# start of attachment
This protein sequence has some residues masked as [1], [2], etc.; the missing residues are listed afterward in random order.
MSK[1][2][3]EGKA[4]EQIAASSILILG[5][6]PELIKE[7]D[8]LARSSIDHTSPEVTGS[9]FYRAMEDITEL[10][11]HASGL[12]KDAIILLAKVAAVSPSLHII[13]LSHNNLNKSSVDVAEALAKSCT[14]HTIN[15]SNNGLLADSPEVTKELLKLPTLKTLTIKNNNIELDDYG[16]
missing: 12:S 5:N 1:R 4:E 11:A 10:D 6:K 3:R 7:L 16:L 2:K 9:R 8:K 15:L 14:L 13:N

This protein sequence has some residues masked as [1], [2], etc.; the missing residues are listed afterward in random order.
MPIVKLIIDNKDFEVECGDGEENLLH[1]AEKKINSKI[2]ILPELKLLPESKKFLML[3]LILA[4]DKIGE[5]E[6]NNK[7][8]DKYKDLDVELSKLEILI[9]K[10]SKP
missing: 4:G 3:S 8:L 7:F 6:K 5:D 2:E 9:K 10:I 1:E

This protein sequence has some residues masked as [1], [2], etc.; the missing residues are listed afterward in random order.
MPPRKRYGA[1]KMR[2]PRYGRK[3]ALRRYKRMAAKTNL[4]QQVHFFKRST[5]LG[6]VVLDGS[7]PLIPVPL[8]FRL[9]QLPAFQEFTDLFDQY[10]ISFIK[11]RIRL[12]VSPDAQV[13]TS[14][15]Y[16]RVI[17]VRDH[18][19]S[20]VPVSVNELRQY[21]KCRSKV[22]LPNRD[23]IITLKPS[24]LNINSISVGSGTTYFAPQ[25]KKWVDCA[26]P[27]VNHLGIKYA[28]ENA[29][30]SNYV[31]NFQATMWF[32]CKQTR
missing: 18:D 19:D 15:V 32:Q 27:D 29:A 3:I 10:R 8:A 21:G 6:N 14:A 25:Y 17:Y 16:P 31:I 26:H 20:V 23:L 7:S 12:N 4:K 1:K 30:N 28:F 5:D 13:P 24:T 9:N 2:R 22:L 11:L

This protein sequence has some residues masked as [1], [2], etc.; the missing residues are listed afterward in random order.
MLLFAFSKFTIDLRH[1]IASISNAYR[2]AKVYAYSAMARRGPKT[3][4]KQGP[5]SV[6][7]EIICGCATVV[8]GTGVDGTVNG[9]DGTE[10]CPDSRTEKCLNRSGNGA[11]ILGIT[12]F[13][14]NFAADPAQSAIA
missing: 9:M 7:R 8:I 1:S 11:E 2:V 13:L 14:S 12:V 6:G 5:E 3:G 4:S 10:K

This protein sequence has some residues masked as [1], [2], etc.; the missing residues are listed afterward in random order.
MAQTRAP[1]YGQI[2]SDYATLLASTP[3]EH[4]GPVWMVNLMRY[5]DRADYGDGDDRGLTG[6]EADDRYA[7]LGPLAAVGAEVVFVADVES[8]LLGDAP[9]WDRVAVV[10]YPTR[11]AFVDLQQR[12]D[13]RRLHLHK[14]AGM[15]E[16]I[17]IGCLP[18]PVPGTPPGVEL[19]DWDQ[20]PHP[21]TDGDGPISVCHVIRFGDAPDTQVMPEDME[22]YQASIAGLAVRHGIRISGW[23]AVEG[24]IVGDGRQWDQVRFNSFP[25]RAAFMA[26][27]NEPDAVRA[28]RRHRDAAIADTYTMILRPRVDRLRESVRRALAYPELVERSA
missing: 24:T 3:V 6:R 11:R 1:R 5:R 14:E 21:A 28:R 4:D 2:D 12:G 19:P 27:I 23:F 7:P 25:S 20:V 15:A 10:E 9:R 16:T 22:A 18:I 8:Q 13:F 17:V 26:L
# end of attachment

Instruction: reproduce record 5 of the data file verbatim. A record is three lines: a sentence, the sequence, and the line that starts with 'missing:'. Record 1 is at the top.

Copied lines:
This protein sequence has some residues masked as [1], [2], etc.; the missing residues are listed afterward in random order.
MAQTRAP[1]YGQI[2]SDYATLLASTP[3]EH[4]GPVWMVNLMRY[5]DRADYGDGDDRGLTG[6]EADDRYA[7]LGPLAAVGAEVVFVADVES[8]LLGDAP[9]WDRVAVV[10]YPTR[11]AFVDLQQR[12]D[13]RRLHLHK[14]AGM[15]E[16]I[17]IGCLP[18]PVPGTPPGVEL[19]DWDQ[20]PHP[21]TDGDGPISVCHVIRFGDAPDTQVMPEDME[22]YQASIAGLAVRHGIRISGW[23]AVEG[24]IVGDGRQWDQVRFNSFP[25]RAAFMA[26][27]NEPDAVRA[28]RRHRDAAIADTYTMILRPRVDRLRESVRRALAYPELVERSA
missing: 24:T 3:V 6:R 11:R 1:R 5:R 14:E 21:A 28:R 4:D 2:D 12:G 19:P 27:I 23:F 7:P 25:S 20:V 15:A 10:E 9:R 16:T 22:A 18:I 8:Q 13:F 17:V 26:L